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Boston Data Mining will co-host this event with Boston Predictive Analytics ( not necessary to cross register )
Featured Speaker - Dr. Rosaria Silipo
6:00 - 6:45 Presentation
6:45 - 7:00 Q&A, Break
7:00 - Hackathon / Hands-On with KNIME
The goal of every company these days (small or big, local or international) is to make use of their social data. Tons of pre-packaged applications are available, to screen the user sentiment or to represent the user circles using channel reporting tools, score-carding systems and predictive analytic techniques (primarily text mining).
Each has its useful aspects, but each also has limitations. In this presentation we will discuss a fourth approach – using a predictive analytic platform (KNIME (http://www.knime.org/)), that includes not only text mining, but network analysis as well as other predictive techniques such as clustering, to overcome the limitations of the previous techniques and to generate new fact based insight. KNIME [naim] is a user-friendly graphical workbench for the entire analysis process: data access, data transformation, initial investigation, powerful predictive analytics, visualisation and reporting. The open integration platform provides over 1000 modules (nodes), including those of the KNIME community (http://tech.knime.org/) and its extensive partner networ (http://www.knime.org/partner/becoming-a-partner)k.
This approach was first used at a major European Telco. However, since data was proprietary, we replicated the work on publicly available data, to explain the detailed approach. In this project, text mining and network analytics were combined together to provide a better description of each user of a forum in terms of leadership and sentiment. By using network analytics, an authority score was calculated for each forum user. Text mining was used to measure the attitude of each user in the forum. Combining the authority/follower score with the attitude measure in a scatter plot, we easily detected the most extreme users in terms of attitude. It was interesting then to observe their degree of influence on the other forum participants.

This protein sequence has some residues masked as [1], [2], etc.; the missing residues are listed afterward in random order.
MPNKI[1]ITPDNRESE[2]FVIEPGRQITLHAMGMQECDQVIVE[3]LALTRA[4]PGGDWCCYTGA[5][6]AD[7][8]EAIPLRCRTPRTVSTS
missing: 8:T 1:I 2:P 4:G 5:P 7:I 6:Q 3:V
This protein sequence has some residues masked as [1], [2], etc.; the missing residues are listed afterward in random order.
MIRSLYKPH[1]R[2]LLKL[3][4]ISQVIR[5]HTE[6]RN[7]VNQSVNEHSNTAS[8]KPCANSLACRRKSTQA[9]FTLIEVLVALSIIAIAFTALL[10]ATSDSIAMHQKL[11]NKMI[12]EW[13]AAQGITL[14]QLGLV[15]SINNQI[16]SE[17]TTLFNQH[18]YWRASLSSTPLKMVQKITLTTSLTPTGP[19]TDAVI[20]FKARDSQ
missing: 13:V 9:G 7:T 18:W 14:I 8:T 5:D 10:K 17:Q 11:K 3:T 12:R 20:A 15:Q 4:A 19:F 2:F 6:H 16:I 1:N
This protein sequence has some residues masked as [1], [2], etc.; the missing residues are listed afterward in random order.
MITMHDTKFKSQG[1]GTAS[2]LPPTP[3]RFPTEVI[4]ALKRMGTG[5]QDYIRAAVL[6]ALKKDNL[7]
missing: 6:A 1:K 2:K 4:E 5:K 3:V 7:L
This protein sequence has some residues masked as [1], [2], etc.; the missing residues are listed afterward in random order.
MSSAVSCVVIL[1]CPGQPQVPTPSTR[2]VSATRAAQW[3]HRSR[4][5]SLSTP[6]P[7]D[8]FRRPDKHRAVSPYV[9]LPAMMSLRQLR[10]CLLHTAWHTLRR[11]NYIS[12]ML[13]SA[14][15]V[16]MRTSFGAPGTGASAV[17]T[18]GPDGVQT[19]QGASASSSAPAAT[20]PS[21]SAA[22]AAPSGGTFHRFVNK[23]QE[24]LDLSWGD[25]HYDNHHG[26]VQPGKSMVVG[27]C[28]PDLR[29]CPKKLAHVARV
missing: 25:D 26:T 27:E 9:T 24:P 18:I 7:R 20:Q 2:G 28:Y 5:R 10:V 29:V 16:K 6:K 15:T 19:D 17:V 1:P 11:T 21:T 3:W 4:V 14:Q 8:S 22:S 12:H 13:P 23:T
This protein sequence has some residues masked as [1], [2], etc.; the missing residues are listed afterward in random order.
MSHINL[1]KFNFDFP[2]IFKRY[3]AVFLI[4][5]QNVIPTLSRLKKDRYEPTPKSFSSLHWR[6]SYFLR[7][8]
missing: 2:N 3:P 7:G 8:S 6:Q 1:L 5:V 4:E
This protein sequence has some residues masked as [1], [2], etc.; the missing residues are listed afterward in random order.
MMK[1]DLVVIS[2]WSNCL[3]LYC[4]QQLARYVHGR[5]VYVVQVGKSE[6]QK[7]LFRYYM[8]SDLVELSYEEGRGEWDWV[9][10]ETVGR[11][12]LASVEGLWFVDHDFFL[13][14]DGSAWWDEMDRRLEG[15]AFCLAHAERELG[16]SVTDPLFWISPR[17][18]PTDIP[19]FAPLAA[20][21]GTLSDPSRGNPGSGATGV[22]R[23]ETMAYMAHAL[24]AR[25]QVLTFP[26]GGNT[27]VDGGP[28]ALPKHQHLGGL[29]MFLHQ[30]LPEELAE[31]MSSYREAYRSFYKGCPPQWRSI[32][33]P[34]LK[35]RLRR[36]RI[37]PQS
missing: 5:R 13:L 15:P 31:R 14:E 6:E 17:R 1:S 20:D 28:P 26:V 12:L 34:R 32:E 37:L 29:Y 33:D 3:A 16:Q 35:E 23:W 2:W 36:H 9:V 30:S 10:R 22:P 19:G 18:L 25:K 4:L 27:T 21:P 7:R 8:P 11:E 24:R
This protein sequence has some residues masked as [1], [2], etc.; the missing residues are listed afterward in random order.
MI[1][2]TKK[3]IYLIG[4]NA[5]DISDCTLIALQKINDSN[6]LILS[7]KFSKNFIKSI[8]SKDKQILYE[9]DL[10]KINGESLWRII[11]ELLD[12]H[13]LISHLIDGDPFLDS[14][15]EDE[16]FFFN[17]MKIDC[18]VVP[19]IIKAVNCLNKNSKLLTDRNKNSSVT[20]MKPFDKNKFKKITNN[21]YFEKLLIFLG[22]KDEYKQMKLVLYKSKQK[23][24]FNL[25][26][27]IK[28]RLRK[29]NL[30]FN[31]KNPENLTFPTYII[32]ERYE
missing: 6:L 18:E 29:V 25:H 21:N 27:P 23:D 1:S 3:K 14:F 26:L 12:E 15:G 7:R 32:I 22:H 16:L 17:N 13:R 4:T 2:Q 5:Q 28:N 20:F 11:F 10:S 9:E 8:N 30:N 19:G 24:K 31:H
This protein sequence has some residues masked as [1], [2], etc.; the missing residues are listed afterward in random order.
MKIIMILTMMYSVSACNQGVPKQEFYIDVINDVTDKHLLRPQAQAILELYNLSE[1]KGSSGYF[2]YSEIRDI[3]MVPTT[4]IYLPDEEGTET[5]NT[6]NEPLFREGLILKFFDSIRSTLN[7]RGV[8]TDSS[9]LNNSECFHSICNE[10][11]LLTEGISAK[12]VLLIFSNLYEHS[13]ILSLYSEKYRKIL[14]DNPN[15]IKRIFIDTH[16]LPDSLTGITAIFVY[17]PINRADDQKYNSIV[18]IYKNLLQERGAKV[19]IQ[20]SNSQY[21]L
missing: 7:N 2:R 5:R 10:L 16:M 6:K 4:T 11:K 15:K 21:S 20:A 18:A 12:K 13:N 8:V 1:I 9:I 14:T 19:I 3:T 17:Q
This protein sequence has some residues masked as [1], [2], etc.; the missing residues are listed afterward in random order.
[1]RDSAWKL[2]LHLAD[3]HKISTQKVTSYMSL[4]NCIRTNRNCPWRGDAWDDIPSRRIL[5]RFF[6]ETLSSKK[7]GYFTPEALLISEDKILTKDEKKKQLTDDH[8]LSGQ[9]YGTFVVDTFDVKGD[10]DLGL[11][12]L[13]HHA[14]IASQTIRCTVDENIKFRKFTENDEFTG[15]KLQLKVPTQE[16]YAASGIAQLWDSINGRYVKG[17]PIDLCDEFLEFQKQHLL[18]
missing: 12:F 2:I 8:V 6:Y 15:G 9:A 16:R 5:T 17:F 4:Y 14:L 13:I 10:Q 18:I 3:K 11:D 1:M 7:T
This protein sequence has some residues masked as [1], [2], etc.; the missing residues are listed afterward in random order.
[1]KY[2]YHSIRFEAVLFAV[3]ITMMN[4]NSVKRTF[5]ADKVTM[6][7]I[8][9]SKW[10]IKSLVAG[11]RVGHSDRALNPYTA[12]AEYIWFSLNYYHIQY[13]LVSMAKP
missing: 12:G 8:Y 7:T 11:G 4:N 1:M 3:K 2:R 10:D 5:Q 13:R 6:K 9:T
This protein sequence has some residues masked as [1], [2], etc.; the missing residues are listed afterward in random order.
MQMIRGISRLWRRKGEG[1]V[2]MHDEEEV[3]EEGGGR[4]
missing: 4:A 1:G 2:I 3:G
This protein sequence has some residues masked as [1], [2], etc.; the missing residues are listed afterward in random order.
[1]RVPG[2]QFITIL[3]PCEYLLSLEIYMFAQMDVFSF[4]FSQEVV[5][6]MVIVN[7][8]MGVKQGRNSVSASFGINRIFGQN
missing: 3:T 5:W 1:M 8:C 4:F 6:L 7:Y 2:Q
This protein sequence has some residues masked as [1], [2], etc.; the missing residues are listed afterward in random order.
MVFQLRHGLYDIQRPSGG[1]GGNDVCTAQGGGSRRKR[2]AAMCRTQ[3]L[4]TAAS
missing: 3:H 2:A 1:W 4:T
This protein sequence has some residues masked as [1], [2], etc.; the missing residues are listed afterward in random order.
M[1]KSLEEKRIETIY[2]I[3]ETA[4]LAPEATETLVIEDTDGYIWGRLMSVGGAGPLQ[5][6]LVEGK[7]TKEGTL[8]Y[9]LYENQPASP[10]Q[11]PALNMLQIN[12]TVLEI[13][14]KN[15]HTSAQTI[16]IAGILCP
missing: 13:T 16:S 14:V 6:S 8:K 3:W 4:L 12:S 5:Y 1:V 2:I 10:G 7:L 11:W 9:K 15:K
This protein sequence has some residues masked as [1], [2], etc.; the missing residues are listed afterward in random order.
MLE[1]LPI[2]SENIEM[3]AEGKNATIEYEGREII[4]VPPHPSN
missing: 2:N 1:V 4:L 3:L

Outlier identification, though, helps neither with an automatic user characterization nor with the description of the remaining more average users. Therefore, we reached to traditional data analytics in order to define a few groups with more general user features. Indeed, we identified a number of different clusters, including a very large cluster of inactive neutral users, a smaller cluster with positive and very active users, and an even smaller cluster with negative very active users. Different actions were then devised for different clusters of users.
Dr Rosaria Silipo holds a master degree in electrical engineering from the University of Florence (Italy, 1992) and a doctorate title in bioengineering from the Politecnico di Milano (Italy, 1996). The doctorate work dealt with statistical and machine learning algorithms for the automatic analysis of the electrocardiographic signal and was developed at the University of Florence (Italy) in cooperation with the Massachusetts Institute of Technology (USA).
She has been awarded two postdoctoral fellowships: one at Siemens (Munich, Germany,[masked]) and one at ICSI at the University of Berkeley (USA,[masked]) for the automatic analysis of biomedical signals and speech.
In 2000 she moved into the corporate world as a research engineer at Nuance (Menlo Park, USA,[masked]); as a senior developer at Spoken Translation (Berkeley, USA,[masked]); and as the manager of the SAS development group at Viseca (Zurich, Switzerland,[masked]).
Strong of the extensive experience acquired over the past years in applying data mining algorithms to industrial products, in 2009 she became a data mining consultant, helping companies to organize, clean, and finally make sense out of their data. From time to time she cooperates with KNIME in the development of cutting edge data mining applications.
Rosaria Silipo is the author of more than 50 scientific publications and of 3 books for data analysis practitioners.